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GEO Year Book 2003  
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Asia and the Pacific

Disastrous events
Glacial changes
Land degradation
Air pollution

In 2003, Asia and the Pacific was marked by extreme natural events such as droughts, floods, typhoons, mudslides, earthquakes, heat and cold waves. There were also positive environmental policy developments

These natural anomalies took place amid other evolving environmental problems including land degradation, air pollution and loss of biodiversity. The region has however also witnessed significant policy developments in the abatement of transboundary air pollution, the protection of biodiversity and the fight against desertification.

Armed conflict in some parts of the region dominated the headlines, but the less frequently mentioned regional environmental policy developments were no less significant. Environmental issues which dominated included freshwater, famine, and environment and security.

Key Facts
Thirty-six per cent of Asia’s 3 500 million population lived in urban areas in 2001 and more than 42 per cent of the continent’s 1 300 million urban residents lived in slums. It is now estimated that one in two urban slum dwellers in the world are in Asia. About 900 million people or two-thirds of the world’s poor live in this region. Nearly one in three Asians is poor.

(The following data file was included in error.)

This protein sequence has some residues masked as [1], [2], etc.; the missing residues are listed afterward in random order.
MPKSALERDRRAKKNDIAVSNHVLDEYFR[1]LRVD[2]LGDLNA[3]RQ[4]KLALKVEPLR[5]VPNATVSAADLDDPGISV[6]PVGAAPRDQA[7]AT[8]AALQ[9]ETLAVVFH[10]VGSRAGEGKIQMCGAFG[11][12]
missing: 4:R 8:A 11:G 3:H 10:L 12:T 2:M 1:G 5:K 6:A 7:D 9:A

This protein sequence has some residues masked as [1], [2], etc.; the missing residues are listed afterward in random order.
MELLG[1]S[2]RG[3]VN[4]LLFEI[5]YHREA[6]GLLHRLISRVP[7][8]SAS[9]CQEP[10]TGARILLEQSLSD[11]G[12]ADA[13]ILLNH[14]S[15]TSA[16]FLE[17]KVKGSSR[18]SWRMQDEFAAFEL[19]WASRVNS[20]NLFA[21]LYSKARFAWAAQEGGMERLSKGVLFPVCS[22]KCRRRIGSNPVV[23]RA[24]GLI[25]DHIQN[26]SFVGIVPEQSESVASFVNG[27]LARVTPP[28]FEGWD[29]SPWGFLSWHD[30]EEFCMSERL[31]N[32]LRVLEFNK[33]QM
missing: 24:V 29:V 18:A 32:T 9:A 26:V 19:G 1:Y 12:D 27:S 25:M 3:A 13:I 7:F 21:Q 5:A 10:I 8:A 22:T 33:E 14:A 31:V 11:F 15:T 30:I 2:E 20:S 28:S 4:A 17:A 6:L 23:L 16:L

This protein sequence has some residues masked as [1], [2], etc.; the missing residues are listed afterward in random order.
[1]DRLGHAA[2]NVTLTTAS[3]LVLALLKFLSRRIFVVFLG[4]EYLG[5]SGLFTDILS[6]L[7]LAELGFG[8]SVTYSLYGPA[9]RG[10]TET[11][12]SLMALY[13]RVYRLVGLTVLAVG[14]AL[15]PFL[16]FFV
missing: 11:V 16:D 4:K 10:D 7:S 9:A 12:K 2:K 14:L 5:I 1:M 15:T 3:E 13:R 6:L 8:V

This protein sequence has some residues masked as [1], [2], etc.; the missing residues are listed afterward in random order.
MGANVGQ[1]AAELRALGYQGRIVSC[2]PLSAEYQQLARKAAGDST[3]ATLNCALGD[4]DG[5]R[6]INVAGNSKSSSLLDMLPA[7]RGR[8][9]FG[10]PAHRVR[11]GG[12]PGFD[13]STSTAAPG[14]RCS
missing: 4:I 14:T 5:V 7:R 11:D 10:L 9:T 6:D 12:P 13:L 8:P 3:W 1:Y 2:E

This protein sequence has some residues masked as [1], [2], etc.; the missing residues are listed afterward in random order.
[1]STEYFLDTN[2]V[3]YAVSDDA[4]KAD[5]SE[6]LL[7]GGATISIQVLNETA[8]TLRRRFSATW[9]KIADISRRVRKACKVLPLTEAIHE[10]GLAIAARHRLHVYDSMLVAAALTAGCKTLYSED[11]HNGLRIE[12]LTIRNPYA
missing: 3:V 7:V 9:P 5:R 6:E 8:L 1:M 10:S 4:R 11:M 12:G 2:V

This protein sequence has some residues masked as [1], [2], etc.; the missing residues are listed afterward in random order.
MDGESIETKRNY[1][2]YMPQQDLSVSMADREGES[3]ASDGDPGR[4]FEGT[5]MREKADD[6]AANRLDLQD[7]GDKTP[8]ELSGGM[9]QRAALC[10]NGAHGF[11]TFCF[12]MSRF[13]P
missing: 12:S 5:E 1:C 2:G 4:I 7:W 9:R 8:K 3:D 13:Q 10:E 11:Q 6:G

Asia is home to 60 per cent of the world’s population, but has only 36 per cent of the world’s freshwater resources. About 80 per cent of the global population without access to improved sanitation live in this region.
The majority of the world’s population most severely affected by desertification and drought live in Asia. Out of a total land area of 4.3 million km2 , Asia contains some 1.7 million km2 of dry sub-humid, semi-arid, and arid land.
The Gobi Desert in China expanded by 52 400 km2 from 1994 to 1999, creeping closer to Beijing. Over a quarter of China’s land is officially classified as desert. Up to 400 million people are under threat from the fast-advancing deserts.
Most Himalayan glaciers have been thinning and retreating over the past 30 years, with losses accelerating to alarming levels in the past decade.
Sources: UN-Habitat 2003, UNHCR 2003, UNEP 2002, Larsen 2004, Greenpeace 2003, ICIMOD 2003, UNESCO 2003


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